Material scientists have found a way to apply the ancient art of kirigami – a way of building complex structures by cutting and folding paper – to the wonder material graphene. The experiment shows that ripples in a graphene sheet can increase the bending stiffness of the material significantly more than expected – a discovery that could lead to new types of sensors, stretchable electrodes or tools for use in nanoscale robotics.
Graphene is a single layer of graphite, a naturally occurring mineral with a layered structure. The material, first produced in the lab in 2003, has impressive electrical, thermal and mechanical properties, which makes it potentially useful in applications ranging from new electronic devices to additives in paints and plastics.
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The promising material is made up of carbon atoms structured in a series of interconnecting hexagons, similar to chicken wire. It is made by pulling apart the layers in graphite in what scientists call a “top-down” approach (where we take something big and make it smaller). This can be done using adhesive tape; chemical reagents; or by sheer force such as those generated in a kitchen blender or mixer. Although this sounds quite simple it is not suitable for producing large sheets of graphene.
To do this, a “bottom-up” approach is needed, where graphene is assembled by decomposing a carbon-containing molecule such as methane over a hot metal surface, typically copper. This is the technique the researchers in the new study used to produce a sheet of graphene that they then could manipulate using a version of kirigami.
Art meets science
Kirigami (“kiri” means cut and “gami” means paper) is a type of origami (“ori” means fold) which has been practised for centuries to produce beautifully complex shapes and patterns. Lots of us have probably tried our hand at these techniques as children, making snowflakes out of scrap paper.
The researchers used gold pads as “handles” to crumple a graphene sheet like paper – in a process that is entirely reversible. Like paper, the graphene folds and crumples but does not noticeably stretch.
By using a sophisticated measuring technique, where an infrared laser is used to apply pressure to the gold pad on the graphene film, it is possible to measure the level of displacement of the graphene film. This displacement can then be used to workout the elastic properties of the graphene sheet. Wrinkling of the graphene sheet improves its mechanical properties, similar to how a crumpled sheet of paper is more rigid than a flat one.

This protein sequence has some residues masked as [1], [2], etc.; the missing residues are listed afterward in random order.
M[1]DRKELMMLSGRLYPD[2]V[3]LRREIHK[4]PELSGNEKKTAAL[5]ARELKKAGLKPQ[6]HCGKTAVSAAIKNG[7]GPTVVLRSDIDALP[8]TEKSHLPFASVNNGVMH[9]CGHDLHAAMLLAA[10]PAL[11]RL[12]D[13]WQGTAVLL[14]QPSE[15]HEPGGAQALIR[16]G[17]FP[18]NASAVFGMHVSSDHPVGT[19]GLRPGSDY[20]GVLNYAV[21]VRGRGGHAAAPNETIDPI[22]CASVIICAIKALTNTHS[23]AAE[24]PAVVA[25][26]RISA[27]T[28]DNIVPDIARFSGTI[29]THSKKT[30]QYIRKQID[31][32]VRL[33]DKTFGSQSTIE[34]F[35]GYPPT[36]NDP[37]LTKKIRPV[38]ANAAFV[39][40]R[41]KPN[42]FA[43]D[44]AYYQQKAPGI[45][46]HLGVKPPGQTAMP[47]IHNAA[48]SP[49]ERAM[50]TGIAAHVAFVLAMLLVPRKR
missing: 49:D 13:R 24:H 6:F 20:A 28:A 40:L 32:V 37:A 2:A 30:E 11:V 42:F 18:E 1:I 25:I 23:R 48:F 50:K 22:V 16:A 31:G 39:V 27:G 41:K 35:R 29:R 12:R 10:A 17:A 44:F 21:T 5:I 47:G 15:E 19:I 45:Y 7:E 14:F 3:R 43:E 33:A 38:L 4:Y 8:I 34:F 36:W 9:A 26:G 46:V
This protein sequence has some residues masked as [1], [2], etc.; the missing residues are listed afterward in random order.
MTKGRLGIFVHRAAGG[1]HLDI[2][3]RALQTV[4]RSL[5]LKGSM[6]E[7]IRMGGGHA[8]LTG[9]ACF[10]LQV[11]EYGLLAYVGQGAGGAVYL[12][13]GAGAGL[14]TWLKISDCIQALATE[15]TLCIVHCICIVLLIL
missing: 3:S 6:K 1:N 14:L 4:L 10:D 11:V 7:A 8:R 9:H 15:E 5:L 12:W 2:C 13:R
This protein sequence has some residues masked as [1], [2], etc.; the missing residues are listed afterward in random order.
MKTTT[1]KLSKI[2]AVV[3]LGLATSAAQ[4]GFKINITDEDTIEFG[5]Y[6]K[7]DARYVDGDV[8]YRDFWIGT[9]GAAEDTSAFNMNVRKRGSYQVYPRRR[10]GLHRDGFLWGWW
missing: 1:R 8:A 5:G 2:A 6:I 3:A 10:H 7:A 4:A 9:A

In fact it was such mechanical similarities that enabled the researchers to translate ideas directly from paper models to graphene devices. Using photolithography, a method of transferring geometric shapes on a mask to a surface, as the “cutting scissors”, the team showed that it is possible to create a series of springs, hinges and stretchable graphene transistors.
The research has opened the door to manipulating two-dimensional graphene sheets to create new material structures with movable parts. The possibility of stretchable transistors is extremely interesting as there is a growing demand to develop flexible and even wearable electronics.
When stretching a material you would normally expect the electrical resistance to change. In the stretchable transistors developed in the new study, a graphene spring is sandwiched between a source and a drain electrode. When stretched to over twice its original size no noticeable change in electrical properties was detected. Repeated stretching and un-stretching also had little effect either.
This ability to maintain graphene’s electrical properties is down to its lattice structure, which does not undergo much change during the stretching of the spring. It even proved possible to take the kirigami devices to the next level, moving or folding the graphene without using direct contact. For example, by replacing the gold pads with a ferromagnetic material, such as iron, the sheets could be manipulated in a magnetic field, creating complex motions such as twists. The technique could be used to create devices that respond to light, magnetic fields or temperature.
The concept of manipulating two-dimensional materials to generate more complex structures on the macro-, micro- and nanoscale is genuinely exciting. Being able to create new metamaterials, engineered to have properties not usually found in natural materials, could open the door to many new types of tools. Possibilities include new sensors, stretchable electrodes that could be used in robotics or nanomanipulators, tiny machines that can move things around with nanometer precision.
Stretchable electrodes would allow highly conformable or flexible electronics and sensors to be incorporated into synthetic skin or flesh, such as in robots or artificial limbs, while retaining full functionality. We could even visualise such flexible electrodes and sensors being used in wearable electronics incorporated into clothing for realtime personal health monitoring – the ultimate personal healthcare.